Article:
"Promised Land" tells the story of a group of young unwitting Estonian girls smuggled through Egypt to be auctioned off as prostitutes in Israel, and of their initiation into this trade of ... See full summary »
Doug and Abi take their kids on a family vacation. Surrounded by relatives, the kids innocently reveal the ins and outs of their family life and many intimate details about their parents. ... See full summary »
A light-hearted retelling of the true story of future prime minister Margaret Thatcher, during the fifties when, working as a research chemist, she begins her attempts to be selected for parliament, and meets her future husband Dennis.
In 1968, the Ford auto factory in Dagenham was one of the largest single private employers in the United Kingdom. In addition to the thousands of male employees, there are also 187 underpaid women machinists who primarily assemble the car seat upholstery in poor working conditions. Dissatisfied, the women, represented by the shop steward and Rita O'Grady, work with union rep Albert Passingham for a better deal. However, Rita learns that there is a larger issue in this dispute considering that women are paid an appalling fraction of the men's wages for the same work across the board on the sole basis of their sex. Refusing to tolerate this inequality any longer, O'Grady leads a strike by her fellow machinists for equal pay for equal work. What follows would test the patience of all involved in a grinding labour and political struggle that ultimately would advance the cause of women's rights around the world. Written by
Kenneth Chisholm (firstname.lastname@example.org)
A Mk1 Cortina comes off the production line, but in an interior shot, the two women are sitting in a MK2 cortina GT. See more »
This dispute's got nothing to do with what skill level you are. Ford decided to give you less money because they can. They're allowed to pay women a lower wage than men. All over the country women are getting less because they're women. You'll always come second. You'll always be fighting over the scraps from the top table, until you...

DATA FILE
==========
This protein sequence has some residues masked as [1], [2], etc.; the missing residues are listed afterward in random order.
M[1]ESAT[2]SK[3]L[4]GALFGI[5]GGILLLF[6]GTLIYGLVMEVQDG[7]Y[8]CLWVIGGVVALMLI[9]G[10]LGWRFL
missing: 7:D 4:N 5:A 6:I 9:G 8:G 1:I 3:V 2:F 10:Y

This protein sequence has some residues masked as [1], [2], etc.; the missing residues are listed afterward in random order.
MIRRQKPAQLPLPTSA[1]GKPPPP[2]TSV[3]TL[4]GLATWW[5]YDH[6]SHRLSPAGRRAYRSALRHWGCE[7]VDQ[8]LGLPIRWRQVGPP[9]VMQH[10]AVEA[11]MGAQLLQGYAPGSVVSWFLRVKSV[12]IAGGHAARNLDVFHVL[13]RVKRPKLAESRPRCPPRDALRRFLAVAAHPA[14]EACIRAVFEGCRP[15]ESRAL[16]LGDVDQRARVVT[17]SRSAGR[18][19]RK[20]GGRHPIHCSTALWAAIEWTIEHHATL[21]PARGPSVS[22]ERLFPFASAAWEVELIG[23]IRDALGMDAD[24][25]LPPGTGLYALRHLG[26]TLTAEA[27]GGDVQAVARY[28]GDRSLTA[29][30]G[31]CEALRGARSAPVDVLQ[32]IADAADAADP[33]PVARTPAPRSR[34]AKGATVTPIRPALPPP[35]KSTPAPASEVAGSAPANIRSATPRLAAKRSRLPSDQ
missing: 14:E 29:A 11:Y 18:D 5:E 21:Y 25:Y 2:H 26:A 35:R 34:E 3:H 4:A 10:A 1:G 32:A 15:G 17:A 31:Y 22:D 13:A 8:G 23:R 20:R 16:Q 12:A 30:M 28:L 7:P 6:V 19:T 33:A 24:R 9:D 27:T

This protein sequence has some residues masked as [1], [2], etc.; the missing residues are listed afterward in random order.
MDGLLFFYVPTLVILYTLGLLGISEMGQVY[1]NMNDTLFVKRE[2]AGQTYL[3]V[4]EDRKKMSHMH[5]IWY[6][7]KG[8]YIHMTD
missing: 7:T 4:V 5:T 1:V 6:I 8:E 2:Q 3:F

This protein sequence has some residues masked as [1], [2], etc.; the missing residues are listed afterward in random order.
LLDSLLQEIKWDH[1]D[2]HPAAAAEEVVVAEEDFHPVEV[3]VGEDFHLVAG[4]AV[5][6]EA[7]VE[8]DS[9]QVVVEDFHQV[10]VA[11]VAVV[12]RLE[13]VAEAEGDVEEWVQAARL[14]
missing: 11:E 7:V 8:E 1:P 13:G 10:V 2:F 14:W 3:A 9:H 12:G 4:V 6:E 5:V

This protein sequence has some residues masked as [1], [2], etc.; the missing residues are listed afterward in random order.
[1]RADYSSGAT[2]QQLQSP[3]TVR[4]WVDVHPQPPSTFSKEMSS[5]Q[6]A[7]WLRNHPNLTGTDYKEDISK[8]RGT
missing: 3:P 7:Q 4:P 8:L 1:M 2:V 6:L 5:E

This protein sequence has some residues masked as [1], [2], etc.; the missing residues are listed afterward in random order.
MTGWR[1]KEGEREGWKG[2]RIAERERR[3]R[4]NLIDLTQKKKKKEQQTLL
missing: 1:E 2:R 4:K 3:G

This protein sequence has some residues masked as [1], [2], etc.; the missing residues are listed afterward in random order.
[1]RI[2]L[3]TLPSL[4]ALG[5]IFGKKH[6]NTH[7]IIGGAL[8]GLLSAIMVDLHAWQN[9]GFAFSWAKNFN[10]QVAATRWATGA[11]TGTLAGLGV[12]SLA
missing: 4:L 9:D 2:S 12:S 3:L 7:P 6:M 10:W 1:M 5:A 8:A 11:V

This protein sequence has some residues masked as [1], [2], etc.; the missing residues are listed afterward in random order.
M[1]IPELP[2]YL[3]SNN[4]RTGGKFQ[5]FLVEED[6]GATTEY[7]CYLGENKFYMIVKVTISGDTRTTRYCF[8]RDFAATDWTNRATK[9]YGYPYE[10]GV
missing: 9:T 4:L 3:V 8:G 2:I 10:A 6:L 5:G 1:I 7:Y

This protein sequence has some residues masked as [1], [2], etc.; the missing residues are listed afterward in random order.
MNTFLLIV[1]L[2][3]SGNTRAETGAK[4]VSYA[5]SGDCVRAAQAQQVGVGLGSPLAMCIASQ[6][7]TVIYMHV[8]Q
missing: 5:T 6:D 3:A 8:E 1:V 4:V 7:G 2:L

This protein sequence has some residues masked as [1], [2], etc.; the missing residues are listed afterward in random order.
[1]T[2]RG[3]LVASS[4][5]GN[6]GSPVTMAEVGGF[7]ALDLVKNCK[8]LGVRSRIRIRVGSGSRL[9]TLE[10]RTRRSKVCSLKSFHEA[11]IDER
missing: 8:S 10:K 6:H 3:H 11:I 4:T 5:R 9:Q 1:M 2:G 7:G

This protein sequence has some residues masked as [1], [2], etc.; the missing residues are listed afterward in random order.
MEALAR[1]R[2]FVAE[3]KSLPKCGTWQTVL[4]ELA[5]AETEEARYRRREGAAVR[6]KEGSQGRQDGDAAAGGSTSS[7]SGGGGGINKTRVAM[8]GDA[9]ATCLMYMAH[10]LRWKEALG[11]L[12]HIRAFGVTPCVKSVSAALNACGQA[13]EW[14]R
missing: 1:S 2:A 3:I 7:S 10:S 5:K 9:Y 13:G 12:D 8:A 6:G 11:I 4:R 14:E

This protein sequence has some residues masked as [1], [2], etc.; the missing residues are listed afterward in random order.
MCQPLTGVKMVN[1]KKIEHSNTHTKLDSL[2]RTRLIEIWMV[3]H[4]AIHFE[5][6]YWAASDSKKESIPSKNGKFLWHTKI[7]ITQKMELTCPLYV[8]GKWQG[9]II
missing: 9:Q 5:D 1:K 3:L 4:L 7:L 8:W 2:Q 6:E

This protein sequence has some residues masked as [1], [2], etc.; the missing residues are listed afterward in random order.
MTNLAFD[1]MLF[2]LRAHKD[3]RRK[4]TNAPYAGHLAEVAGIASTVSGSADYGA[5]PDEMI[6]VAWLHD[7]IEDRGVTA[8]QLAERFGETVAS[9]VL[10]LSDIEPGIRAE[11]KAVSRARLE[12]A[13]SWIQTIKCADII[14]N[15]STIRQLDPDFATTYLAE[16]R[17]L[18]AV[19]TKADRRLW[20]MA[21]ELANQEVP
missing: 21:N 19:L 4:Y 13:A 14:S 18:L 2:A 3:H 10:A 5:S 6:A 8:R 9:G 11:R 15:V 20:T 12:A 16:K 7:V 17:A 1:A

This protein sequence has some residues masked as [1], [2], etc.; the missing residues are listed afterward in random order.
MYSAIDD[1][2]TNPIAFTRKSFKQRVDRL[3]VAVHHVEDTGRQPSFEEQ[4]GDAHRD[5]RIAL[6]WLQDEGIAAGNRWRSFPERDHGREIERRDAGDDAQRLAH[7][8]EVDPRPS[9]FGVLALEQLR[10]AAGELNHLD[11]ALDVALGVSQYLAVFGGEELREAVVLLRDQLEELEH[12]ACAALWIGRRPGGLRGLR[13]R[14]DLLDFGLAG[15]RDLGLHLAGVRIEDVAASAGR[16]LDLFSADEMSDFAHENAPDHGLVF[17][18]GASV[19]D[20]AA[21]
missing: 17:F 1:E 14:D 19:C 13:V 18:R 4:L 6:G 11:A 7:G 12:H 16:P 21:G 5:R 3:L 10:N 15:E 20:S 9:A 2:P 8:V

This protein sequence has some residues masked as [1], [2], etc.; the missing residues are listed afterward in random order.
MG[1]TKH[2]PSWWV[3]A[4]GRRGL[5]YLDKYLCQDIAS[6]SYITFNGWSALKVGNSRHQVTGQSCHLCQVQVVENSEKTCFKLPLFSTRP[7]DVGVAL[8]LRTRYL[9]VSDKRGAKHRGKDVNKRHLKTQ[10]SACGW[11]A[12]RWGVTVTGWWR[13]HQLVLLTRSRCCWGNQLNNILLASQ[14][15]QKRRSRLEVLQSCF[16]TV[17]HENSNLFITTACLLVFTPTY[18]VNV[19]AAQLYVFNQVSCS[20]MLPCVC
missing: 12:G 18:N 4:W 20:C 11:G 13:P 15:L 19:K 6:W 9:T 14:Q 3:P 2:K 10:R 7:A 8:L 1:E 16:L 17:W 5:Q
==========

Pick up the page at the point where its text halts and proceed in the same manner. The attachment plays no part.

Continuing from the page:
Until we get equal pay, yeah.
What I don't get is why it's so important to you.
I got brought up by my mum. Me and me brothers. She worked all her life. ...
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Captions in the closing credits: "Two years later in May 1970 the Equal Pay Act became law. Similar legislation quickly followed in most industrial countries across the world. Ford Motor Company Limited went on to effect changes in its employment practices and is now used as an example of a good practice employer." See more »
I am disappointed to read some of the negative vibes about this film. I saw a screening at Vintage Goodwood yesterday and the enjoyment of the audience was overwhelming complete with outbreaks of applause. Some really excellent cinematography especially the extreme close-up of Sally Hawkins in one of her most desperate moments provided a very authentic backdrop to a really believable time-piece movie. Bob Hoskins, Rosamund Pike and Sally Hawkins excel. I came out of the cinema having been educated, entertained and emotionally touched. I wonder just how many of the negative reviews have been written by men who of course may just be feeling rather embarrassed by the roles of their historical alter-egos.
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